• Tired.
  • Stable daily routine
  • Stable bedtime routine
  • Limit accessible space
  • Stable morning routine

In the past, my new dogs joined the manor while I was working. Work life constrained the routine and I had to get up earlier than I do now. Rocky is really the first to arrive after I retired. He is also the first who would rise before I did. My other dogs could always take their cues from my work a day morning routine.

Crating won’t work at Dismal Manor. The bedroom is too small to place a crate for him. If I put him in the lounge crate, he yodels. So no sleep going that route.

The next thing I tried was the baby gate. He’d dislodge it and pace between lounge and bedroom.

So the next thing I tried was to put him on lead and burn the rest of the night’s sleep restricting him to the bed side alley in my bedroom. He paced and yodeled the first night. After a couple of nights he got the idea that he should settle and is now settling reliably.

Where we are today

Using this technique, he’ll settle and we can both go back to sleep. But eventually I wake up for whatever and he ambushes me for a meal. If it is close to sunrise, I might as well get up as either my fussy sinuses or my bowels won’t let me back to sleep. So we’re sort of playing it by ear. I usually feed him because, at this time of day, I’m not getting back to sleep.

I want them to get me when they actually need attention

I want them to wake me if something is not right like there is smoke or fire. I want them to ask to use the loo. I want them to back up the weather radio when there’s unscheduled jet noise.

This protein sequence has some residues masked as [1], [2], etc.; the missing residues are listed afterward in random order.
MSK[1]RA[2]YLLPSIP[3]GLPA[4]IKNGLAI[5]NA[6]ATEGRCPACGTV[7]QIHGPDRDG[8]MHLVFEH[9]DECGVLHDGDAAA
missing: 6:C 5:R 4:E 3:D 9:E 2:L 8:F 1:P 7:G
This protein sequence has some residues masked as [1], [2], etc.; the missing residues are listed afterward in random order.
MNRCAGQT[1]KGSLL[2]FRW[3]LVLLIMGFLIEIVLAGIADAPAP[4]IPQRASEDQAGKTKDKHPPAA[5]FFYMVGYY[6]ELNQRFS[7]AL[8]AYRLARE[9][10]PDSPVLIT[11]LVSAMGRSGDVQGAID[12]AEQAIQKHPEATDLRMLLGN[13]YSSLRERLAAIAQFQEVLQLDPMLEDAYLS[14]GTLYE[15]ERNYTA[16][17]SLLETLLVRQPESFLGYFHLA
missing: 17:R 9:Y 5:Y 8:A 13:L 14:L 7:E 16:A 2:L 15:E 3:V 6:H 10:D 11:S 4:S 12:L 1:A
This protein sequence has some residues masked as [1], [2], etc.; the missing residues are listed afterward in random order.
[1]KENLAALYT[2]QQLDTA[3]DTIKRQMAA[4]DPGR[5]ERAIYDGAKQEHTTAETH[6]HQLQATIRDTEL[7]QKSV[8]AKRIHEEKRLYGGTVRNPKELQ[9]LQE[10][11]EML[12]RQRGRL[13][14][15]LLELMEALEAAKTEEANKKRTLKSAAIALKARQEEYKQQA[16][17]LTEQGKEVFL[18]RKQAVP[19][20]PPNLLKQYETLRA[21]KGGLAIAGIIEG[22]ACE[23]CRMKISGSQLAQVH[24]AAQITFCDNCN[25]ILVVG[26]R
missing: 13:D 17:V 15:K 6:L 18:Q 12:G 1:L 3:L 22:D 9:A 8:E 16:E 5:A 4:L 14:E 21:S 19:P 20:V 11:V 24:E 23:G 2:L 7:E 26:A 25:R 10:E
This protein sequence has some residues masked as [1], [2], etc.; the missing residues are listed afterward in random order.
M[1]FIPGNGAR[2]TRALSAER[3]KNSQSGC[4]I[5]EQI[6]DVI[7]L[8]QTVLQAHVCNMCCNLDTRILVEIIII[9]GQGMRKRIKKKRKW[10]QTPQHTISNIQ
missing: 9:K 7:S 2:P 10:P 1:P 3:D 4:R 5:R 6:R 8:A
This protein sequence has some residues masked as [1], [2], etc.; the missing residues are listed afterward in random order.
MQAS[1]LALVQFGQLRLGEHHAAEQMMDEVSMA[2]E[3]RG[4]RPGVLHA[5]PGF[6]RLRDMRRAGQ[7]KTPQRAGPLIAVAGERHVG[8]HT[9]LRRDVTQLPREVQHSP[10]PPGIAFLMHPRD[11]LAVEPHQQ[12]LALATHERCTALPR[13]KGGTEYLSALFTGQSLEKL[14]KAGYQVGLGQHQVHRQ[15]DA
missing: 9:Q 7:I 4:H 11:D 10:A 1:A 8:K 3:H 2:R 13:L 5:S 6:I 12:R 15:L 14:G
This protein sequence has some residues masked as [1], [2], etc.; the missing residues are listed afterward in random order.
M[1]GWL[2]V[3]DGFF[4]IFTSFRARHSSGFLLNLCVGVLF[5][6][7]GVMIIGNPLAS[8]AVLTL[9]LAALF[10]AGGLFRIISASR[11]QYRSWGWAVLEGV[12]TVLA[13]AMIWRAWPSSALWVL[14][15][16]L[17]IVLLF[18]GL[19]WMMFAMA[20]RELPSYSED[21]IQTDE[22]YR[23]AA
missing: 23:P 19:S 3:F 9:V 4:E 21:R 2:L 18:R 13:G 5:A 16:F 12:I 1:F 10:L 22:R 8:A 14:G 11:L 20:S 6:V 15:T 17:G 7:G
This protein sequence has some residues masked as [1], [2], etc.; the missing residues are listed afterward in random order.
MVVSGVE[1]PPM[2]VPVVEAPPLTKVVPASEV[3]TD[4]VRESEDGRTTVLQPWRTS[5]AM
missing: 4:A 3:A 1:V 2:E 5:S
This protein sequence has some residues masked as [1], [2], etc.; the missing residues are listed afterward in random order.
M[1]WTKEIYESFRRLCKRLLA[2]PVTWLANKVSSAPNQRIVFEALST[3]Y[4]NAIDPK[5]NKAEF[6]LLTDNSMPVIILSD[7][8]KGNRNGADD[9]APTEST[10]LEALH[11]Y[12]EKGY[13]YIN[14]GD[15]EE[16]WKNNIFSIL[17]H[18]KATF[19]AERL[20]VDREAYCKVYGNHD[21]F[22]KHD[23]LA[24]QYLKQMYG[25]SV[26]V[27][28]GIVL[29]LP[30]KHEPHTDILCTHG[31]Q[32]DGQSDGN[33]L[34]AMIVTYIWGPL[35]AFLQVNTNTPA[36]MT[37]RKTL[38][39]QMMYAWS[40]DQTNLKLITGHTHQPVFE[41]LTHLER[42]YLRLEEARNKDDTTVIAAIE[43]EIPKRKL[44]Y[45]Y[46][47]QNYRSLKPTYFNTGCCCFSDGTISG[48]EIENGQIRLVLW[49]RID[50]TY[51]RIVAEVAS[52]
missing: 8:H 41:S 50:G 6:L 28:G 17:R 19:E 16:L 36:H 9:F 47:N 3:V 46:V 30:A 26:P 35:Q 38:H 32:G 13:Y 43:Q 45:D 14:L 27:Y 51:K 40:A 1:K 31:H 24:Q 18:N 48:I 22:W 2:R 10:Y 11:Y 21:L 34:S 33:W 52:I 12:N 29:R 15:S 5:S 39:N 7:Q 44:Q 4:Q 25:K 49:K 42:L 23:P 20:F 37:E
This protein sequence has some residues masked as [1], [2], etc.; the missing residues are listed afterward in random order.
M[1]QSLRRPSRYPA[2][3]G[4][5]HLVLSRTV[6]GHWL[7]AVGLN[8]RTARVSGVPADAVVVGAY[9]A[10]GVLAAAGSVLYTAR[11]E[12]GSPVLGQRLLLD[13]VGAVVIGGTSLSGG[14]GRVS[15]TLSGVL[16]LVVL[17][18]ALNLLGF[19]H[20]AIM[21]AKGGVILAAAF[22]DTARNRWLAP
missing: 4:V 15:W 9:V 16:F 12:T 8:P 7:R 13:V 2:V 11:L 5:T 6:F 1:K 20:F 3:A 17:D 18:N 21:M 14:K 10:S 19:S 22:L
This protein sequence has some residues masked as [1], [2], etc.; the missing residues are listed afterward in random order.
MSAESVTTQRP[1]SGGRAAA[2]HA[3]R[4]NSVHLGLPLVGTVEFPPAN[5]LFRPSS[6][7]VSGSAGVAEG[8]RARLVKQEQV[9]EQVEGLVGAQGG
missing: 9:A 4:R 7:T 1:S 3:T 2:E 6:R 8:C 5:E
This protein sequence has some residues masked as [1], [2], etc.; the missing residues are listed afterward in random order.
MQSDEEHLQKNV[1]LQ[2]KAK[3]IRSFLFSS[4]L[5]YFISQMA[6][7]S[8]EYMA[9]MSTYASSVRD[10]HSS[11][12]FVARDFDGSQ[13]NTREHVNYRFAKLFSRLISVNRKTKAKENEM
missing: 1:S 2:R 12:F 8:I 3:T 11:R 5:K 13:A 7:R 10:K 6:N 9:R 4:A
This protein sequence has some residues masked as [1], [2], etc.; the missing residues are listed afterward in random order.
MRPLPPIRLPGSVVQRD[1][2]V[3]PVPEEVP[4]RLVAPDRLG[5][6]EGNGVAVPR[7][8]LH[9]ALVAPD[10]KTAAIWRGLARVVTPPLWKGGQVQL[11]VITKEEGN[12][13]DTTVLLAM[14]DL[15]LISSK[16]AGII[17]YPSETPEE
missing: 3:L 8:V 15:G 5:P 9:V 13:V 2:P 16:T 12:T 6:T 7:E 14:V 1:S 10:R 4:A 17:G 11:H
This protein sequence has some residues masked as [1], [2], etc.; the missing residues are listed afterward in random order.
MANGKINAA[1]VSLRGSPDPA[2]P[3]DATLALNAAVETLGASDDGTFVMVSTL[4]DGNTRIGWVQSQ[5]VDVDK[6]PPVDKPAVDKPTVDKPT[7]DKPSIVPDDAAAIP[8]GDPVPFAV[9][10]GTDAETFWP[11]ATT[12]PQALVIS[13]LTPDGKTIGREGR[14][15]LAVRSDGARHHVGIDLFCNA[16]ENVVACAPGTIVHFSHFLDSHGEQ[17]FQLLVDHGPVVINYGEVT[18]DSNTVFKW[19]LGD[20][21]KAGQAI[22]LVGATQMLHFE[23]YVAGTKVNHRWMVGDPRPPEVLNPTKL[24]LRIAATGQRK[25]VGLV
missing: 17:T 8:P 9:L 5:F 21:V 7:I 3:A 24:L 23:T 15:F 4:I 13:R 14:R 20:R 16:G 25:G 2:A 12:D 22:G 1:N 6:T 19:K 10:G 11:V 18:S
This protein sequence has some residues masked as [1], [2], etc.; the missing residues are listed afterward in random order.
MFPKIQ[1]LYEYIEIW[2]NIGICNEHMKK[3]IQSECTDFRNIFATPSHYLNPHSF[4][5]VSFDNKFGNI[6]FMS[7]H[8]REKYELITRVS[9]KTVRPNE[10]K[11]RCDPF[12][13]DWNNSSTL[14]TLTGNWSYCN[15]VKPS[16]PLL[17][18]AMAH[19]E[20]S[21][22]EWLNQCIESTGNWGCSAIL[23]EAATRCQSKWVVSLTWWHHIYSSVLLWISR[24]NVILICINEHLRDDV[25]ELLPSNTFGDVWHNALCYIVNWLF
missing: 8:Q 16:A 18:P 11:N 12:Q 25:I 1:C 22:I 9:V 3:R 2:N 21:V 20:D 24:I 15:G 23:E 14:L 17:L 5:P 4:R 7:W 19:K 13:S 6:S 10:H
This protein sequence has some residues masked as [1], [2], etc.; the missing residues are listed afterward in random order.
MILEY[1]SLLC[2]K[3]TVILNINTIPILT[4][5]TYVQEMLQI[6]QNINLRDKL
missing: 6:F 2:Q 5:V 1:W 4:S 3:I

My girl dog is good at asking to go out and returning to sleep after she’s done what is needed. That’s just the way she works. She usually waits until she hears me roll over to ask to go out. But if the need is urgent, she comes to get me, usually bumping the bed to get my attention. If that doesn’t work, well the old Wet Willie never fails. Rocky has learned the same lesson. If you need master up, lick the face. The old puppy standard that mom taught.

So to delay the morning meal?

One thing that may work is to get up, dress, and read the paper until feeding time. Or to teach stay which I’ve not done. Maybe it is time to teach down and stay. Greyhounds will sit for treats but that’s about it. Given the space, they’ll go into a sphinx down to wait for whatever is next. Rocky has a spontaneous sphinx down so the trick is to put it on cue.

Ready to learn?

I’ve been holding back on classic obedience training as Rocky is a pushy consumer of treats. He needs to work on waiting for the marshmallow before we can use food rewards to train him. This is a large part of puppy training guides and puppy training, how to recognize what they are able to learn when. It is pointless to try to teach a behavior that their mental and physical development is unable to support. With Rocky, it is less an issue of physical development than one of guiding his mental development to support learning the companion arts.